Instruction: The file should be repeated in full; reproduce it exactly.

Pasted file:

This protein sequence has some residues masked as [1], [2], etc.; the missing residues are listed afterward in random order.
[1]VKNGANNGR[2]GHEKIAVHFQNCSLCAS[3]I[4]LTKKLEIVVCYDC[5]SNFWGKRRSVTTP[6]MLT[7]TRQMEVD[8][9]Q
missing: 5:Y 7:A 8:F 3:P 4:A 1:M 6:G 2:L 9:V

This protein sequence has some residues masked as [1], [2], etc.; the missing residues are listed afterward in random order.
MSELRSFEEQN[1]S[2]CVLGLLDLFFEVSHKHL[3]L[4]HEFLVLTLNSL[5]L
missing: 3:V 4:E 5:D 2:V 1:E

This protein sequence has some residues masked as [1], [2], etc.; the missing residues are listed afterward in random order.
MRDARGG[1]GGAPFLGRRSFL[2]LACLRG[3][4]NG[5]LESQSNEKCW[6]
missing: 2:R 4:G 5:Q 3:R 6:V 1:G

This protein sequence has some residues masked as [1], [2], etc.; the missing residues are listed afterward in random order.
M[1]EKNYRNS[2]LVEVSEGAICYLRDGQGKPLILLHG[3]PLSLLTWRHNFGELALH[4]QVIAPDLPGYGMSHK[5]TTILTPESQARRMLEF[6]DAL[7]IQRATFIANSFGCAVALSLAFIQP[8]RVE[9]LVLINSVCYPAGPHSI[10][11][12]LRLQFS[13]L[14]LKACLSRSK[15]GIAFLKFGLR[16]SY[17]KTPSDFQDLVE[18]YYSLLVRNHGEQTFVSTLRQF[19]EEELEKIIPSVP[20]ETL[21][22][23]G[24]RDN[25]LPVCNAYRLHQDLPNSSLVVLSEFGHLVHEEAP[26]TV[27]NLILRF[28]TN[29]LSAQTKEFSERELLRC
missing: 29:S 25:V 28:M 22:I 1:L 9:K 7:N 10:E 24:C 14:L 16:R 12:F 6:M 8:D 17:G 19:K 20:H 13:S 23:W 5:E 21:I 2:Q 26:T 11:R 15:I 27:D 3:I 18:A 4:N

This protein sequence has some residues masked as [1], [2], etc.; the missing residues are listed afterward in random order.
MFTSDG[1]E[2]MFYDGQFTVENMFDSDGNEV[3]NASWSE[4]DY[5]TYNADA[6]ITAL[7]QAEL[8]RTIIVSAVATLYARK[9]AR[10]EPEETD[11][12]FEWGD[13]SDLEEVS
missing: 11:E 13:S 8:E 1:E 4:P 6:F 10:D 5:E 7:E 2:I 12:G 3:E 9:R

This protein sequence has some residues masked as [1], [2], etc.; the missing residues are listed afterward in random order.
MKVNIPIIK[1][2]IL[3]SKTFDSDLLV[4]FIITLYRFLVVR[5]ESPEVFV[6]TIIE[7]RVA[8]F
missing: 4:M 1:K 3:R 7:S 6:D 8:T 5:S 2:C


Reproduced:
This protein sequence has some residues masked as [1], [2], etc.; the missing residues are listed afterward in random order.
[1]VKNGANNGR[2]GHEKIAVHFQNCSLCAS[3]I[4]LTKKLEIVVCYDC[5]SNFWGKRRSVTTP[6]MLT[7]TRQMEVD[8][9]Q
missing: 5:Y 7:A 8:F 3:P 4:A 1:M 6:G 2:L 9:V

This protein sequence has some residues masked as [1], [2], etc.; the missing residues are listed afterward in random order.
MSELRSFEEQN[1]S[2]CVLGLLDLFFEVSHKHL[3]L[4]HEFLVLTLNSL[5]L
missing: 3:V 4:E 5:D 2:V 1:E

This protein sequence has some residues masked as [1], [2], etc.; the missing residues are listed afterward in random order.
MRDARGG[1]GGAPFLGRRSFL[2]LACLRG[3][4]NG[5]LESQSNEKCW[6]
missing: 2:R 4:G 5:Q 3:R 6:V 1:G

This protein sequence has some residues masked as [1], [2], etc.; the missing residues are listed afterward in random order.
M[1]EKNYRNS[2]LVEVSEGAICYLRDGQGKPLILLHG[3]PLSLLTWRHNFGELALH[4]QVIAPDLPGYGMSHK[5]TTILTPESQARRMLEF[6]DAL[7]IQRATFIANSFGCAVALSLAFIQP[8]RVE[9]LVLINSVCYPAGPHSI[10][11][12]LRLQFS[13]L[14]LKACLSRSK[15]GIAFLKFGLR[16]SY[17]KTPSDFQDLVE[18]YYSLLVRNHGEQTFVSTLRQF[19]EEELEKIIPSVP[20]ETL[21][22][23]G[24]RDN[25]LPVCNAYRLHQDLPNSSLVVLSEFGHLVHEEAP[26]TV[27]NLILRF[28]TN[29]LSAQTKEFSERELLRC
missing: 29:S 25:V 28:M 22:I 1:L 9:K 7:N 10:E 24:C 14:L 16:R 12:F 6:M 8:D 17:G 19:K 20:H 13:S 23:W 5:E 21:I 2:Q 26:T 11:R 15:I 27:D 3:I 18:A 4:N

This protein sequence has some residues masked as [1], [2], etc.; the missing residues are listed afterward in random order.
MFTSDG[1]E[2]MFYDGQFTVENMFDSDGNEV[3]NASWSE[4]DY[5]TYNADA[6]ITAL[7]QAEL[8]RTIIVSAVATLYARK[9]AR[10]EPEETD[11][12]FEWGD[13]SDLEEVS
missing: 11:E 13:S 8:E 1:E 4:P 6:F 10:D 5:E 7:E 2:I 12:G 3:E 9:R

This protein sequence has some residues masked as [1], [2], etc.; the missing residues are listed afterward in random order.
MKVNIPIIK[1][2]IL[3]SKTFDSDLLV[4]FIITLYRFLVVR[5]ESPEVFV[6]TIIE[7]RVA[8]F
missing: 4:M 1:K 3:R 7:S 6:D 8:T 5:S 2:C